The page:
What happens in a workplace with healthy relationships?


“Relationship” is a word that we don’t use much in the workplace to designate personal connections with our colleagues. I rather suspect the reason we don’t is because it implies expression of emotions (fondness, love, compassion , etc.). How sad that the good feelings that we experience when we are connected and a part of the lives of those around us at work can’t be acknowledged.

Mutual connection is essential to our work and our organizations; it enhances our lives and contributes to meeting goals. We swim in emotions and relationships daily without considering how important they are to our ability to lead – and more importantly, to the bottom line.

You have the responsibility to model wholesome connections. How would you know if you your workplace has healthy relationships? Some thoughts:

Followers are willing: Whining and complaining about the work don’t exist. The people you lead follow willingly and joyfully.

Positive attitudes: Positivity prevails. There is a “can do” attitude. The workplace is alive with people who see possibility and enthusiastically work toward organizational goals.

You’ll hear good news and bad news: People are willing to come forward with any news, even if it isn’t positive. They know that it is important to let you know exactly what you need to hear to lead well.

Climbing back up on the horse: Failure happens. Your employees are willing to accept their role in it without blaming others. Then they get back up to try again.

Focus on the right things: People around you aren’t heading in the wrong direction. They know the outcomes expected, and are focused on them.

Give and take without expecting something in return: Employees share their knowledge and skills readily with each other, without expectation of getting something in return.

Development is a part of the culture: Leaders are coaching their staff and asking what they need to get better at what they do. Staff readily accepts responsibility to find and suggest ways to develop themselves.

Praise and recognition are given regularly: There is delight when someone receives praise. You aren’t the only person recognizing staff. Staff will praise and recognize each other’s contributions too.

Followers are anxious to have feedback: They regularly ask you, and others, for feedback on how they are doing because they trust it will be honest. They work hard to focus on their strengths and correct “critical feedback”.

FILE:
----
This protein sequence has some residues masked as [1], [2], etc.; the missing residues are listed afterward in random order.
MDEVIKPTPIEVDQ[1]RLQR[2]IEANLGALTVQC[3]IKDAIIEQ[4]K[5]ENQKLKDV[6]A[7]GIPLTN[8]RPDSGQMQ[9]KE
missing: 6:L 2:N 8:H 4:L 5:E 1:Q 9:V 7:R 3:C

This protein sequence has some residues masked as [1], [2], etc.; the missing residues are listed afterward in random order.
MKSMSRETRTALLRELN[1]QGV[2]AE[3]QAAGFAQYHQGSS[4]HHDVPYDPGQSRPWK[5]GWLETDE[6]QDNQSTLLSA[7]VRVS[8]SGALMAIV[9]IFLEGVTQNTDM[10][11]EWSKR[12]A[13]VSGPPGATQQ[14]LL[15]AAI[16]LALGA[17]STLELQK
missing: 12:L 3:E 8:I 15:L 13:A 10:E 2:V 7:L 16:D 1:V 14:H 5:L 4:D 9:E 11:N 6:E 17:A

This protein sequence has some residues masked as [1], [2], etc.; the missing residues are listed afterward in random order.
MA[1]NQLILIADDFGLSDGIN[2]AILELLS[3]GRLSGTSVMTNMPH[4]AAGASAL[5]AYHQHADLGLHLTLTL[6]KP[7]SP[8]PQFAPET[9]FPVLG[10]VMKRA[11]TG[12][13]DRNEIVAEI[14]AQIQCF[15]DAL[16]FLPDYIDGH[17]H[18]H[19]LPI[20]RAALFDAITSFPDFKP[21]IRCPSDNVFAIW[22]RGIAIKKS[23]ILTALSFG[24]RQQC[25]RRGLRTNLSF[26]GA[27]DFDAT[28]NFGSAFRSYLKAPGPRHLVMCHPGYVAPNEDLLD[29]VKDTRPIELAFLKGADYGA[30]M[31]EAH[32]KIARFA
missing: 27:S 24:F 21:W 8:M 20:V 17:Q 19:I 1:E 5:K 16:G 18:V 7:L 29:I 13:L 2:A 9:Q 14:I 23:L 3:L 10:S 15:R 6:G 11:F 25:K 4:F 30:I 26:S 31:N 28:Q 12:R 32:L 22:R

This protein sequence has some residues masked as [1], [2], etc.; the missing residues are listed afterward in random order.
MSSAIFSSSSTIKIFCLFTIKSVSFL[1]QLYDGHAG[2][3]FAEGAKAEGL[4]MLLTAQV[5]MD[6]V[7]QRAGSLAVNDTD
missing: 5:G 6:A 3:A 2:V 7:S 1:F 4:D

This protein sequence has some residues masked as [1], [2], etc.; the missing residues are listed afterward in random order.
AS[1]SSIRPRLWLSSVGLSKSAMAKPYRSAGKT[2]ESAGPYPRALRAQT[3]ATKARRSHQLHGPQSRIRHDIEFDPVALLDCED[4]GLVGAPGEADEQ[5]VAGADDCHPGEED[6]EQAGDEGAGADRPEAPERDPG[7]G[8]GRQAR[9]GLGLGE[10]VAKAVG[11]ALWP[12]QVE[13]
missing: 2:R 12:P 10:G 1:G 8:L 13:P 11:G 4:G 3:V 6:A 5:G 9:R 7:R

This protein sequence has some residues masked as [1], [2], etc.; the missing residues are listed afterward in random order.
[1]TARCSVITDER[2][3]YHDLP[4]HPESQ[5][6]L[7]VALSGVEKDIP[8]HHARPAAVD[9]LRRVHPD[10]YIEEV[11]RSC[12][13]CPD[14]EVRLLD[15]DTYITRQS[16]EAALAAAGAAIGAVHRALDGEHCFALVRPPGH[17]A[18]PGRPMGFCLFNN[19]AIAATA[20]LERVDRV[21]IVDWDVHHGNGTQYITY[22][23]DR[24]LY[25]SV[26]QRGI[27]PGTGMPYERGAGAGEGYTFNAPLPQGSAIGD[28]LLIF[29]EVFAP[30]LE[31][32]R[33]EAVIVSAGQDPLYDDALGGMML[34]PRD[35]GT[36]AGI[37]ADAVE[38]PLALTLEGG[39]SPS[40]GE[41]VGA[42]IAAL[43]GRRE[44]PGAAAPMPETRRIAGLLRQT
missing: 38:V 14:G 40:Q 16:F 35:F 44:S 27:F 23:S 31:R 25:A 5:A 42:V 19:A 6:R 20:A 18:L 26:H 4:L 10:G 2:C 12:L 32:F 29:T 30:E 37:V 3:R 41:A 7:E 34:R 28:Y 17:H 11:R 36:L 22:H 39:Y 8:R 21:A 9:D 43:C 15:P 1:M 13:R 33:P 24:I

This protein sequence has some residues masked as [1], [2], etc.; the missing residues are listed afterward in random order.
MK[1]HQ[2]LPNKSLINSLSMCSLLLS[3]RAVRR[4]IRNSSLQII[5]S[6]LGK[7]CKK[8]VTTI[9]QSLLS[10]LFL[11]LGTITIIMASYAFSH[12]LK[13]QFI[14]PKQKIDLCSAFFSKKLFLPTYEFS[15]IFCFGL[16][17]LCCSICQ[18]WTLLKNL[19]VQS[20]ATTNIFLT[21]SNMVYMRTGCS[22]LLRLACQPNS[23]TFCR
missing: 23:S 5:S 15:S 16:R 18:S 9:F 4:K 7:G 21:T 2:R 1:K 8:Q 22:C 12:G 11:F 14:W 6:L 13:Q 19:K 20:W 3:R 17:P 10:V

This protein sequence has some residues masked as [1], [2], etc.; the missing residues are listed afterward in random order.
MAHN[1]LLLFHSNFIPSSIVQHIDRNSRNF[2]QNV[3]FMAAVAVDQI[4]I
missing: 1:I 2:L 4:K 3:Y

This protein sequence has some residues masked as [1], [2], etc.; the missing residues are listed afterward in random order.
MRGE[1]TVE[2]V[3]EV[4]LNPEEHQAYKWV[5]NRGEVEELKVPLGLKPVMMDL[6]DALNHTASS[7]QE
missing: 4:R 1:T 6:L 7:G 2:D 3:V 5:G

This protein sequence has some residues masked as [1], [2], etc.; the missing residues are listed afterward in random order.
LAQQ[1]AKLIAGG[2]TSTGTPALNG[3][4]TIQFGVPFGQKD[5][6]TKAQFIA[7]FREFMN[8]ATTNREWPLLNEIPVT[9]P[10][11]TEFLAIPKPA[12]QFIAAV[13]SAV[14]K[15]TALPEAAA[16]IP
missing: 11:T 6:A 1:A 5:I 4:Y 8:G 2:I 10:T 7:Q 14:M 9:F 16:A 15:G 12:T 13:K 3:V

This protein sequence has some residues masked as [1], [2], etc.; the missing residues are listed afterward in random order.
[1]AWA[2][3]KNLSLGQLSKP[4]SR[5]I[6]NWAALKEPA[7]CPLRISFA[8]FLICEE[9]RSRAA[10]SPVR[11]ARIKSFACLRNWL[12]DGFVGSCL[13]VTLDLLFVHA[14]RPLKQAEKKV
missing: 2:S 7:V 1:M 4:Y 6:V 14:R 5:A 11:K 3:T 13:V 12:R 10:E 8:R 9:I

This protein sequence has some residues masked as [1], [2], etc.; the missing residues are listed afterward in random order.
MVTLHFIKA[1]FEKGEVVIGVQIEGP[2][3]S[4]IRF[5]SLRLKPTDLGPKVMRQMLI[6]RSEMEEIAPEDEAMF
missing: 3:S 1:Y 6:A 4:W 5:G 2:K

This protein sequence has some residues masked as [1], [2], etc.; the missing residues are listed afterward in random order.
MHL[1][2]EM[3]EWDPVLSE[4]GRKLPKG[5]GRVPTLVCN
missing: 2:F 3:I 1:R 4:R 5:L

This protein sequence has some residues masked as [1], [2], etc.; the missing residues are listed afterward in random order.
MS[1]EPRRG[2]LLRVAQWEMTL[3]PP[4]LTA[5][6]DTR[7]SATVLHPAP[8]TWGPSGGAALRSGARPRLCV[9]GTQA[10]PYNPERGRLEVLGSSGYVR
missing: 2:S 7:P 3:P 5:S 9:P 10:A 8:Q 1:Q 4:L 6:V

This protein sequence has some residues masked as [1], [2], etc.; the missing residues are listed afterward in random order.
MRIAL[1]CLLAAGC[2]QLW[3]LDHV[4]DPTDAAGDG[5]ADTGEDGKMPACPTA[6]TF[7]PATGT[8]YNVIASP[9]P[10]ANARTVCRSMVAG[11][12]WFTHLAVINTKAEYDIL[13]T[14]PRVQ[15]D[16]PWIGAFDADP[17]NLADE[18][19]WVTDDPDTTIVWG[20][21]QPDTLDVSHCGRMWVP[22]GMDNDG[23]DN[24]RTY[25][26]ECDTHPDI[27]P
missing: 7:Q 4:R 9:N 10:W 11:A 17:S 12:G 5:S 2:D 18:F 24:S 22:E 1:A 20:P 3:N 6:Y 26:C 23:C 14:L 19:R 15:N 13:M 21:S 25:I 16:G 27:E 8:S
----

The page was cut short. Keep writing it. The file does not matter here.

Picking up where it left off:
Conflict is dealt with in a positive way: Conflict isn’t brushed under the rug. Everyone knows how to meet it head on, rationally discuss the issue, and get on with work.

The most important important thing that happens is the organizational goals and the bottom line are met or exceeded! What have you noticed in workplaces with healthy relationships?



I am a former executive in a Fortune 100 company. I have owned and operated an executive coaching firm since 2003 called Aspire Collaborative Services LLC. We partner with great leaders to help them become even greater at developing, improving, and sustaining relationships with the people who are essential to their success. This blog is for leaders and those who help them to be more intentional about relationships at work. My top personal values include respect for others, kindness, compassion, collaboration and gratitude. I work very hard at practicing my values daily and when I don’t succeed, I practice some more. I am married with two wonderful daughters and two spoiled pugs.

4 comments on “What happens in a workplace with healthy relationships?

  1. Great list, Mary Jo.

    Healthy relationships are fostered by great leaders who understand their purpose and have positive self-esteem. I wrote about this recently in my blog post Self-Esteem, Self-Confidence & Arrogance: http://leadbygreatness.com/self-esteem-self-confidence-arrogance/.

    The bottom line is that we should never accept of anything but people’s best, because they are worthy of achieving their best and being recognized for it. And that includes relationships.

  2. Nice, Kate. thanks for the link to your post that “enlightens” this topic.

    David, so often we “settle” or assume that there isn’t a “best” in others. How wrong we can be, when so much is possible. Thanks for the link to your post.

  3. I believe positivism prevails in the work environment, when there is lot of understanding and healthy relationships. Which plays as the base for business success and individual too.

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